Game Two is Thursday in Los Angeles.

"I don't know what we'll try to do with Shaq," Kings coach Rick Adelman said. "Double-teaming, triple-teaming or make someone else beat you. I told the team we'll be better on Thursday. We let them kill us on the boards."

Webber shrugged off Robert Horry while trying to post up in the lane with 1:14 remaining in the third quarter and was called for an offensive foul. He immediately got in the official's face and was called for a technical, which Rice converted with a free throw to give the Lakers an 87-76 lead.

"I'm sure after a night to sleep on it, I'll be able to find some positive aspects from this game," Webber said. "I think if you don't call a charge on Shaq, how can you call a charge on me? I can't make any apologies for playing physical. Horry flops a lot, so you have to be ready for that."

"Don't ask me about the officiating," Adelman said. "Our star player is sitting on the bench with three offensive fouls.

That's the second time that's happened against this team."

O'Neal and Bryant each had nine points and Rice added seven as Los Angeles opened a 34-28 lead after one period. But the Kings came roaring back early in the second quarter and went ahead, 41-40, with 7:59 left in the half on Divac's 16-footer.

But O'Neal answered with a thunderous slam, sparking a 16-4 run that he capped with a steal and pass to Derek Fisher, who buried a 17-footer to give the Lakers a 56-45 lead with 4:52 remaining in the half.

Jason Williams hit a 22-foot jumper to pull Sacramento within 61-54 less than a minute before intermission, but Rice sank a 20-footer and Bryant answered Divac's free throw with a layup as Los Angeles took a 65-55 advantage into the break.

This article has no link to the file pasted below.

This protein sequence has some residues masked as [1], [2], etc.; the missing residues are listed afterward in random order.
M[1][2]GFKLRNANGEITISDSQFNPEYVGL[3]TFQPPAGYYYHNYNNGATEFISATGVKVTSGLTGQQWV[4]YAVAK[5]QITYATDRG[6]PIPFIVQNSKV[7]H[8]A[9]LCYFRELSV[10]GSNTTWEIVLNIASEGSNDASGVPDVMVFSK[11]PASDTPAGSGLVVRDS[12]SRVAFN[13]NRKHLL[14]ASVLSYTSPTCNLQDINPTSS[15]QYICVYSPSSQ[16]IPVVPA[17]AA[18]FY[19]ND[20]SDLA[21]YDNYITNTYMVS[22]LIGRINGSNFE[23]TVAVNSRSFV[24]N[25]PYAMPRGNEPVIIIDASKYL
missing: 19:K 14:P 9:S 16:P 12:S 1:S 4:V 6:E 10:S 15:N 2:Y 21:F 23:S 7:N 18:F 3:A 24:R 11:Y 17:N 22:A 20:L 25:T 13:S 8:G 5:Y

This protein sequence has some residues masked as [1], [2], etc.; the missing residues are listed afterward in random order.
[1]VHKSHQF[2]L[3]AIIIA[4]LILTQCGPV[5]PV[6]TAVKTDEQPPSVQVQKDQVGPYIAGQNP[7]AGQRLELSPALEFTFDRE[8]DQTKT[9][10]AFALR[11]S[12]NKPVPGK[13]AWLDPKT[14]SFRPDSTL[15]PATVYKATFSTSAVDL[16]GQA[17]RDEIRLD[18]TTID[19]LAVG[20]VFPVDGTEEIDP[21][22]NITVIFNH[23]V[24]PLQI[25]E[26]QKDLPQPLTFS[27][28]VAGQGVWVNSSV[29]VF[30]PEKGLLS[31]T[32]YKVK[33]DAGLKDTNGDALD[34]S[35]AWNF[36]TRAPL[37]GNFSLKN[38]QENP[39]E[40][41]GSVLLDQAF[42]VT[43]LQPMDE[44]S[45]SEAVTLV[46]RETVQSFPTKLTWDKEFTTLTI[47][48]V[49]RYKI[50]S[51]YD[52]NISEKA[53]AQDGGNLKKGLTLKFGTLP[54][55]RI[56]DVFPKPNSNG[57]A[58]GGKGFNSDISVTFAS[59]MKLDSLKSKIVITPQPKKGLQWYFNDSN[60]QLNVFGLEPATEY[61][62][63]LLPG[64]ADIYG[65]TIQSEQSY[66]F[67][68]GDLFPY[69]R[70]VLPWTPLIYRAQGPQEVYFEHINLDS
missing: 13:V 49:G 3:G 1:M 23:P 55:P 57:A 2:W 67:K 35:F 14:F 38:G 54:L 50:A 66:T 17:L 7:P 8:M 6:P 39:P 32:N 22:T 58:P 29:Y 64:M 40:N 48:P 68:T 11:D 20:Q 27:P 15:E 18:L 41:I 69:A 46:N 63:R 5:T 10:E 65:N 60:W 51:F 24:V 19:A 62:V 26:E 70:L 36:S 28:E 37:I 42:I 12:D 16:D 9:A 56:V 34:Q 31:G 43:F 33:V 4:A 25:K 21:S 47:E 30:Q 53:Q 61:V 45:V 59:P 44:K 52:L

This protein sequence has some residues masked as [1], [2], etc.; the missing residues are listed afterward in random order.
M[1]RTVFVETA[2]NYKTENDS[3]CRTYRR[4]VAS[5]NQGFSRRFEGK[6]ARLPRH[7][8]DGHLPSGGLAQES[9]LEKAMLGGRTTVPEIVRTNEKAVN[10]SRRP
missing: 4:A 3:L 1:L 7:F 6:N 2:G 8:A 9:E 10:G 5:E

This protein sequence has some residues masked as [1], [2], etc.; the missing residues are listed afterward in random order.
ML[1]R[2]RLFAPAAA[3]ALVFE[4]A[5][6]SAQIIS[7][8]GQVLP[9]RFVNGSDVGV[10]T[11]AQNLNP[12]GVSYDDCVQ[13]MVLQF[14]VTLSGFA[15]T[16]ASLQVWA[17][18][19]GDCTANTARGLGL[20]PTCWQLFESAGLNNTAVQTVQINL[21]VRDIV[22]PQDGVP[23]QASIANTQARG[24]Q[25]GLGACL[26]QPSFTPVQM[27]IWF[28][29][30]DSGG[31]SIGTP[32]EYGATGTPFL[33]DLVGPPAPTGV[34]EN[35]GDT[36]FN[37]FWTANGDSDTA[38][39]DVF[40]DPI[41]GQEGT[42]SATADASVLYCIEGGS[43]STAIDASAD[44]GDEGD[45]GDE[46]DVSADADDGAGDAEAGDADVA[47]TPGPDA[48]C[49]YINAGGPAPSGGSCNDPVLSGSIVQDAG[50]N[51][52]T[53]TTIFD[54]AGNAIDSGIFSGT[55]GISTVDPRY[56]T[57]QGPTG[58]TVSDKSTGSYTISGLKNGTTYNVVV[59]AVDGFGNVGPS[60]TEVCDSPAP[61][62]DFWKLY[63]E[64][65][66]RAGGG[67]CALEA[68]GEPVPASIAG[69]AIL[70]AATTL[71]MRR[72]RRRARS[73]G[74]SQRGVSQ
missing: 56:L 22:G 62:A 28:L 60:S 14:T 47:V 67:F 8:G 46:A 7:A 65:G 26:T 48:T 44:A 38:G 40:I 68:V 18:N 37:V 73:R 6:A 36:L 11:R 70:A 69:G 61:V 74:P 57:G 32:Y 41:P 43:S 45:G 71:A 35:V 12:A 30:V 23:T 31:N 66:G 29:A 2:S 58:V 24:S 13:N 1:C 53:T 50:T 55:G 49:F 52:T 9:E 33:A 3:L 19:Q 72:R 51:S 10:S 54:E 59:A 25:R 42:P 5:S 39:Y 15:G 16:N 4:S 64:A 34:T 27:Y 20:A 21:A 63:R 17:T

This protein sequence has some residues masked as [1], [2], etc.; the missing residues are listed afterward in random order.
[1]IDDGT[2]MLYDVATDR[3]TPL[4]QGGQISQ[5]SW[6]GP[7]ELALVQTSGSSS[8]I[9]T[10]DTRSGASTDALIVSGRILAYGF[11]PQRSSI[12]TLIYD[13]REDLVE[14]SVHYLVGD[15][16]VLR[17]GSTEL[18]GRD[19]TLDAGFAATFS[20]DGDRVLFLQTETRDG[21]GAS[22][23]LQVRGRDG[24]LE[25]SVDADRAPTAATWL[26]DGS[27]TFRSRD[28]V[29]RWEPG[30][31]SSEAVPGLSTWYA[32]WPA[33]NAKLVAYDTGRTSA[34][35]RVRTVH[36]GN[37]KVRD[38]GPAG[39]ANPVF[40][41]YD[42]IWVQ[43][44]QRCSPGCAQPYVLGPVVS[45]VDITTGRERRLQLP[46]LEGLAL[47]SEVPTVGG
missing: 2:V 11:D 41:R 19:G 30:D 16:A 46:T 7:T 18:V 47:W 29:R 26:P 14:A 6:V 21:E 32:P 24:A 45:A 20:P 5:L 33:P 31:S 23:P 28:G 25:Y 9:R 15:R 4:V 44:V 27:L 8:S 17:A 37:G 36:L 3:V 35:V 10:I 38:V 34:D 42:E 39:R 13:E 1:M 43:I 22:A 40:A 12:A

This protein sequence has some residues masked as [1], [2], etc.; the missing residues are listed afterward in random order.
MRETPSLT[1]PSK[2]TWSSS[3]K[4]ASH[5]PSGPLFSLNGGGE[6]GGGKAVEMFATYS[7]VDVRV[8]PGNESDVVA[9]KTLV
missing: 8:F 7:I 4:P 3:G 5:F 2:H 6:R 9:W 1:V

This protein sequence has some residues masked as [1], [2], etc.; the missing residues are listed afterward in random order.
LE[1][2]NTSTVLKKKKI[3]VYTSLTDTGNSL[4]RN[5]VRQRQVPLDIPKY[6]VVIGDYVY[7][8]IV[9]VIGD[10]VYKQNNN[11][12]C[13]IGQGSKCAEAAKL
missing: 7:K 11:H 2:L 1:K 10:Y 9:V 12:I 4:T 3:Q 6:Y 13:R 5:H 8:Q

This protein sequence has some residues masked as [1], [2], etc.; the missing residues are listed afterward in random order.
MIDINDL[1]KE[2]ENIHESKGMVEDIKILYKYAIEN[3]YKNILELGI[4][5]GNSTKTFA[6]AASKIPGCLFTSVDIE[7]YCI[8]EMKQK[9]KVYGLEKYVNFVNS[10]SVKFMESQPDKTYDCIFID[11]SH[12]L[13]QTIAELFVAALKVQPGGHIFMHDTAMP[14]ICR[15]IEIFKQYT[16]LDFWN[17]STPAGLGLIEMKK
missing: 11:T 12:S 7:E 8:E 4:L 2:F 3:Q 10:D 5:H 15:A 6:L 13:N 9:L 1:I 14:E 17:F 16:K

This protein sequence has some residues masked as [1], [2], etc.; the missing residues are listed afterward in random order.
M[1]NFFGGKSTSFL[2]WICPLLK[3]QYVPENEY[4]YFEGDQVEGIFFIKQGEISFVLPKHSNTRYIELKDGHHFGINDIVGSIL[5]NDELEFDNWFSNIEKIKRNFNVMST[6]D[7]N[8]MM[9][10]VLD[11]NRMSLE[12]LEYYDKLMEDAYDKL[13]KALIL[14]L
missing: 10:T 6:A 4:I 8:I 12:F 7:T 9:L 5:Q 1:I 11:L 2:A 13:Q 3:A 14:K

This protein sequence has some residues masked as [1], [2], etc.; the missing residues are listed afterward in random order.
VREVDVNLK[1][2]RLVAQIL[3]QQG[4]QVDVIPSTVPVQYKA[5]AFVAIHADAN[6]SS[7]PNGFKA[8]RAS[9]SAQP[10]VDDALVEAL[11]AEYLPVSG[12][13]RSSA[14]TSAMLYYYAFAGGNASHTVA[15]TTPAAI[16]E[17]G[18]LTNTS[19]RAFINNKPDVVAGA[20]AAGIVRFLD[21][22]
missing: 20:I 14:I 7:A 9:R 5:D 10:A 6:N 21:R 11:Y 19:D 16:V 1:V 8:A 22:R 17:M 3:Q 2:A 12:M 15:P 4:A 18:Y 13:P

Williams scored 20 points, Tony Delk had 17 off the bench and Nick Anderson added 11 for the Kings, who shot 43.5 percent (37-of-85) but lost the battle on the boards, 54-37. Sacramento was outscored in the paint, 66-36.

O'Neal put on a clinic in the third period, hitting 7-of-9 shots. stretch. He began with an eight-footer and added a six-foot hook and a three-point play to give the Lakers a 78-66 lead with 8:05 left.

O'Neal followed with a layup, a 15-footer, two free throws, a six-foot hook and a five-foot jumper to make it 91-76 with 34 seconds to go in the third period.

"I really think they went to Shaq a lot more than they did during the regular season," Adelman said. "It was pretty apparent they were going to him."

He made a layup to open a 105-89 bulge with 7:01 to play before the Kings staged a comeback. Anderson drilled a 3-pointer, Delk a six-footer and Divac a driving layup and three free throws to cut the deficit to 105-99 with 4:33 to go.

But O'Neal, Bryant and Rice again had more than enough to hold off the Kings.

"As an opposing center, it's pretty hard to stop Shaq," Sacramento's Scot Pollard said. "He's a big guy, he's a strong guy and he's skilled. Our goal is to just refocus and make sure we try and slow them down next game."